“THE MAN FROM SHENANDOAH is an excellent read. Had a hard time putting it down. The characters are well developed and the description of the locations is vivid. I have read many Westerns and this book is ranked with the best. Highly recommended.”
From an Illinois reader:
“Marsha, congratulations on a very well written book. I thoroughly enjoyed the characters and the story line. Hope there is a sequel.”
From a Utah reader:
“Hi Marsha, I bought your book, THE MAN FROM SHENANDOAH, but I haven’t read it yet. However, my 12-year-old can’t seem to put it down. She says it is a wonderful book.
“It is nice to own a book from somebody you know. Even though we did not do the work, we feel proud that one of our friends did such a wonderful work.
From a reader in Arizona:
In the Tradition of Louis L’Amour
“This book follows the great tradition of Louis L’Amour. Marsha Ward’s characters are believable and could very well have existed in the Old West. Carl Owen and his family reflect the gritty determination to stand up for what’s right no matter the cost.”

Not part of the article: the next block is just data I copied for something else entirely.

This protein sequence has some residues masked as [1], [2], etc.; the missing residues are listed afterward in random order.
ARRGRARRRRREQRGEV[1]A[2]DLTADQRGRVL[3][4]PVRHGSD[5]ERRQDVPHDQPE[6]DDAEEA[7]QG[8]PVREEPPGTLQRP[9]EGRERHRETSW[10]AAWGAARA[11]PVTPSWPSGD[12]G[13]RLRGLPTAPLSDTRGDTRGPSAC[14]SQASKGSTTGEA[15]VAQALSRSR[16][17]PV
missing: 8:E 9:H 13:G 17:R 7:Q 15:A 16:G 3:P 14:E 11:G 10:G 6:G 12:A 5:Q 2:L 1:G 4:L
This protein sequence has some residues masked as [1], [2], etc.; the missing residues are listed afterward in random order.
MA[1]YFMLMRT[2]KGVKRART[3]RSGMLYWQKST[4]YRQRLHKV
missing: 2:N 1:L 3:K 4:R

Two readers in Mesa, Arizona write:
“Dennis and I thoroughly enjoyed reading your book. We read about half of your book on the way up to Utah. And while we were there, we found ourselves thinking of Carl and Ida and Ellen and Rod and Julia etc. etc. etc. as if they were real people. We could not wait to get back to reading. On the way home, we took turns reading. I have never been able to read that much in a car. But, I found myself reading for 1 hour, 2 hours, 3 hours before I took my turn driving and let Dennis read. What great humor! We loved the ending. Your way of describing the feelings and emotions of the characters of your story made them come alive to us. What great talent! Several times Dennis and I commented on your gift to write. Thank you for sharing this with us. We can’t wait to read your next book.”
~Susan and Dennis
From an Arizona reader:
“I stayed up til midnight last night finishing your book. I was going to just read for an hour or so but I got into it and couldn’t put it down. Great book! Great ending. I really, really enjoyed it. [My husband] Steve was going to take it out of town with him because he got into it. But I wouldn’t let him. 🙂 I highly recommend it.”
From a reader in Utah: